Plumbing, Heating and Pool Repair Guides

The P Trap Buyers Guide

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The P Trap was developed as part of the drainage system for the plumbing in your home or business. The P trap will also stop sewer odors from coming back up the drain and into your bathroom. This trap has been used all of the world for many years and will continue to be.The p-trap is found in the bathroom, the kitchen, the basement, the bar and many other places in your home.Many P-trap’s can also be found in many commercial places of business. P-Traps can be found in fast food places, supermarkets, schools,hospitals, zoos, office buildings, outdoor showers at the beach and pretty much every where you can find a fixture drain. The P Trap Buyers Guide

The P-trap can be found under most fixtures. Common places you will be able to see the p-trap are under both your kitchen and bathroom sink. If you have an laundry tub/sink you will be able to see the p-trap under that as well. Your shower and bathtub also use a p trap but you will or will not be able to see the actual trap. This will depend if you have a basement, crawl space or even live on a slab.

If your bathroom is built on a slap you will not be able to see your p trap because it will be “inside of the slab”, which is under the bathtub or the shower pan. If you have a bathroom that is built on the first floor and you have a crawl space or a basement you will be able to see your p-trap if you go into one of those areas. The only problem you may run into is if your basement is finished, you may have to remove some Sheetrock from the basement ceiling before you can access the p-trap and the bathtub trip lever or shower pan drain.

Different Styles Of The P Trap:

If you need to install a new fixture or possibly replace an existing p-trap, you will need to know that there is a difference when it comes to buying a p-trap. There are two different mechanical styles of the p-trap as well as a few choices of material that some p traps are made from.
P Trap
For example, P-traps are made from PVC, Brass, Steel, and sometimes even a rubber replacement can be found in places like Home Depot, Lowes, or a local hardware store. Depending on where, and what type of fixture you are installing or repairing will determine what type of p-trap you will need to replace. In most cases the local plumbing code will tell you what type of trap should be used in the area you are working in.

These plumbing codes will also vary from state to state. So if you know a professional plumber in another state and they tell you what they use it may not be what your state requires. It is also very important to remember that just because a certain type of p-trap is install, that doesn’t mean that type is supposed to be there. In fact when many people “ticker” with there plumbing they just grab the first thing that fits and works and it gets left, they sell the house and someone else moves in, they experience problems with the trap not because its the trap, but it very well could be because of the wrong trap that was used. This is why it is very important to replace your p-trap with the proper type and style.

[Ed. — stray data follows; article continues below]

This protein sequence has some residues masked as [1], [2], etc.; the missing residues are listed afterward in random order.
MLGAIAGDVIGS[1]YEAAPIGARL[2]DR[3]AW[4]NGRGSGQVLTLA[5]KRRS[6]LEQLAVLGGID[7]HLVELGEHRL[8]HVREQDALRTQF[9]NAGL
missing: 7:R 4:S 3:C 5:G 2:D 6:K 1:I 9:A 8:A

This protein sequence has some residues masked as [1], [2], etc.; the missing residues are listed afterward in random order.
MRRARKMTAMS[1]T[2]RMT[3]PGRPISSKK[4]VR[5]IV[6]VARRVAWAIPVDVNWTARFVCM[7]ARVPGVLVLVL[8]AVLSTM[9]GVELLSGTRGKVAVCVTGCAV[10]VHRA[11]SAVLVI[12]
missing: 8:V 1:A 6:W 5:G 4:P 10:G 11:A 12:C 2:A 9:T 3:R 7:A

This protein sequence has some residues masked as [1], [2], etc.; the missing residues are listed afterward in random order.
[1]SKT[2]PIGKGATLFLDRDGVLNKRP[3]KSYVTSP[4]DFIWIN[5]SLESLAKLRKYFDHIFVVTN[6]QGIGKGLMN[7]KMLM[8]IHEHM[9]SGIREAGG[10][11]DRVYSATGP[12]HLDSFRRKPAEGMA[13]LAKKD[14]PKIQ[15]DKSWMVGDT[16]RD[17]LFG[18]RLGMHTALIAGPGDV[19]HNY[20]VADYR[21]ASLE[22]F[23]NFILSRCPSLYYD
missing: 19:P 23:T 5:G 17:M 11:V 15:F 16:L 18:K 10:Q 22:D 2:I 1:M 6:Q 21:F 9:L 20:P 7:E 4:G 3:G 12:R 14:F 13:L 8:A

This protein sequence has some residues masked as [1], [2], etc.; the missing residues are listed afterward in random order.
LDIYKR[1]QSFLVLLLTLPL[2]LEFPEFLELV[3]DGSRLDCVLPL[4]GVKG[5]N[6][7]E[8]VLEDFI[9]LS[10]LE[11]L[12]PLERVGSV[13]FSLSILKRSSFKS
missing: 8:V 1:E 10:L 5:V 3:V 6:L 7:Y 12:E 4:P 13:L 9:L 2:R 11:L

The PVC P Trap:

The PVC P-trap can be found in many newer homes as well as many commercial buildings. There are some advantages to the PVC P-trap like less corrosion and longer life of the p-trap fitting in the right environments. The PVC P-Trap comes in many sizes and a few different styles. The most common sizes of the p-traps that are used in homes are 1.5″ and 2″ traps.
Tubular PVC P Trap
Most states require the washing machine, or the washing machine p-trap to be at least 2″ inches in size for proper draining. Most states will also require something called a “soap stack” as well that should be glued to the p-trap. If you go into the bathroom and look under your bathroom faucet you will see the common 1.5″ P-trap, now walk into the kitchen and you will find another 1.5″ or 2″ p-trap depending on your states or local county’s plumbing code.

There are two different types of PVC P-Traps to choose from when you are ready to repair or replace your trap. The names of the two different types of p traps are the “swing joint p trap” and the “glue p trap”. Both kinds of these p-traps let the water flow the same way but they are different when it comes to installing them. The first type of p-trap we will talk about is the “swing joint p-trap”. This type of p-trap is very standard in many plumbing installations because of it’s ability to be serviced after installed, and in fact in most areas, the swing joint p-trap is required by the plumbing code.

The swing joint p trap which is sometimes if referred to as the tubular p trap has nuts and washers where the two parts of the trap connect to each other allowing the trap to “swing” from side to side. This is handy when installing a new sink or replacing an existing p trap. The second type of p-trap is called the “glue p trap”. The glue trap is exactly what it sounds like. It is a PVC p-trap that gets assembled and installed with glue. This type of trap is more commonly used in area where there will be no access to the trap such as shower pans and tubs that are roughed on the slabs. Unlike the swing joint or tubular p trap, this type of trap is permanently in place once the glue is applied and can not be taken apart if the trap need to be serviced.

The Rough & Polished Brass P Trap: